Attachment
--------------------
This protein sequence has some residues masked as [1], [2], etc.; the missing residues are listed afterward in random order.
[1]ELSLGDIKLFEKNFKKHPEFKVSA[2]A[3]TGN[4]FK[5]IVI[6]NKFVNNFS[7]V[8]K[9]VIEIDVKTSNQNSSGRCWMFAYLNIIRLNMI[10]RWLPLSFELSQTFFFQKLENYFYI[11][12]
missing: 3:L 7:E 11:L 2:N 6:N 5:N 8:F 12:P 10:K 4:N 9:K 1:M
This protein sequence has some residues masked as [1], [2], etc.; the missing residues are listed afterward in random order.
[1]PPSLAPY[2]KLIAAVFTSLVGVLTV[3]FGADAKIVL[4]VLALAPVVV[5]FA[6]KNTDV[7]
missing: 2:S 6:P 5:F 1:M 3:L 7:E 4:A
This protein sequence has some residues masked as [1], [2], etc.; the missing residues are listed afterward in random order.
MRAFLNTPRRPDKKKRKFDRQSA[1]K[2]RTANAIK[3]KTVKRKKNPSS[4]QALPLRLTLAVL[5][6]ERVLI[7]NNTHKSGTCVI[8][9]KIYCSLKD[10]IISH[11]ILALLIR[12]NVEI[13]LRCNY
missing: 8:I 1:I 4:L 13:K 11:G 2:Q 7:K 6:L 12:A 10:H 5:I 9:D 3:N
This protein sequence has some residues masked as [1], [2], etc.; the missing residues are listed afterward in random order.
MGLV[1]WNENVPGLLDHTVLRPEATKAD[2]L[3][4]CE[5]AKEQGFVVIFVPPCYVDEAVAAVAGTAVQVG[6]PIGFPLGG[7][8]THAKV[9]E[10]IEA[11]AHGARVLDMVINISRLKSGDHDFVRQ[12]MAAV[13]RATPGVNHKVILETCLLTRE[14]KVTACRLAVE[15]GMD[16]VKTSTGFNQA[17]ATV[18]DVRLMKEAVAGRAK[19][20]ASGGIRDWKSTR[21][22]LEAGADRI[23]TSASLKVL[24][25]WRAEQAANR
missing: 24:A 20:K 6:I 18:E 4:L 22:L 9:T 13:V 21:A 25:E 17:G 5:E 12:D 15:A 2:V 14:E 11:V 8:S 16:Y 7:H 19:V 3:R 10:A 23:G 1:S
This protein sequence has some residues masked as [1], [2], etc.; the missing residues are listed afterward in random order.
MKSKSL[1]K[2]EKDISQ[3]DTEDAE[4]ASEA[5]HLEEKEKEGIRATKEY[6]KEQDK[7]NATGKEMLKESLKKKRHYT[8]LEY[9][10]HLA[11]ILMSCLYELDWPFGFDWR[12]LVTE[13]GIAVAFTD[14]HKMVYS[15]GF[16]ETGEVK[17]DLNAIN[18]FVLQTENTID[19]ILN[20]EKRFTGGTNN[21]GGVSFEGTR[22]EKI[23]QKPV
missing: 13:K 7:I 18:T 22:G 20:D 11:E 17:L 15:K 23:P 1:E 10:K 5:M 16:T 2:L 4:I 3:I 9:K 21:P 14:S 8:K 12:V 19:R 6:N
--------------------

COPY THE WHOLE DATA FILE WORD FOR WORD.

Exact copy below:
This protein sequence has some residues masked as [1], [2], etc.; the missing residues are listed afterward in random order.
[1]ELSLGDIKLFEKNFKKHPEFKVSA[2]A[3]TGN[4]FK[5]IVI[6]NKFVNNFS[7]V[8]K[9]VIEIDVKTSNQNSSGRCWMFAYLNIIRLNMI[10]RWLPLSFELSQTFFFQKLENYFYI[11][12]
missing: 3:L 7:E 11:L 2:N 6:N 5:N 8:F 12:P 10:K 4:N 9:K 1:M
This protein sequence has some residues masked as [1], [2], etc.; the missing residues are listed afterward in random order.
[1]PPSLAPY[2]KLIAAVFTSLVGVLTV[3]FGADAKIVL[4]VLALAPVVV[5]FA[6]KNTDV[7]
missing: 2:S 6:P 5:F 1:M 3:L 7:E 4:A
This protein sequence has some residues masked as [1], [2], etc.; the missing residues are listed afterward in random order.
MRAFLNTPRRPDKKKRKFDRQSA[1]K[2]RTANAIK[3]KTVKRKKNPSS[4]QALPLRLTLAVL[5][6]ERVLI[7]NNTHKSGTCVI[8][9]KIYCSLKD[10]IISH[11]ILALLIR[12]NVEI[13]LRCNY
missing: 8:I 1:I 4:L 13:K 11:G 2:Q 7:K 6:L 12:A 10:H 5:I 9:D 3:N
This protein sequence has some residues masked as [1], [2], etc.; the missing residues are listed afterward in random order.
MGLV[1]WNENVPGLLDHTVLRPEATKAD[2]L[3][4]CE[5]AKEQGFVVIFVPPCYVDEAVAAVAGTAVQVG[6]PIGFPLGG[7][8]THAKV[9]E[10]IEA[11]AHGARVLDMVINISRLKSGDHDFVRQ[12]MAAV[13]RATPGVNHKVILETCLLTRE[14]KVTACRLAVE[15]GMD[16]VKTSTGFNQA[17]ATV[18]DVRLMKEAVAGRAK[19][20]ASGGIRDWKSTR[21][22]LEAGADRI[23]TSASLKVL[24][25]WRAEQAANR
missing: 24:A 20:K 6:I 18:E 4:L 22:L 9:T 13:V 21:A 25:E 17:G 5:E 12:D 15:A 2:V 14:E 11:V 8:S 16:Y 7:H 19:V 3:R 10:A 23:G 1:S
This protein sequence has some residues masked as [1], [2], etc.; the missing residues are listed afterward in random order.
MKSKSL[1]K[2]EKDISQ[3]DTEDAE[4]ASEA[5]HLEEKEKEGIRATKEY[6]KEQDK[7]NATGKEMLKESLKKKRHYT[8]LEY[9][10]HLA[11]ILMSCLYELDWPFGFDWR[12]LVTE[13]GIAVAFTD[14]HKMVYS[15]GF[16]ETGEVK[17]DLNAIN[18]FVLQTENTID[19]ILN[20]EKRFTGGTNN[21]GGVSFEGTR[22]EKI[23]QKPV
missing: 13:K 7:I 18:T 22:G 20:D 11:E 17:L 15:K 23:P 1:E 10:K 5:M 16:T 2:L 4:I 3:I 9:K 21:P 14:S 8:K 12:V 19:R 6:N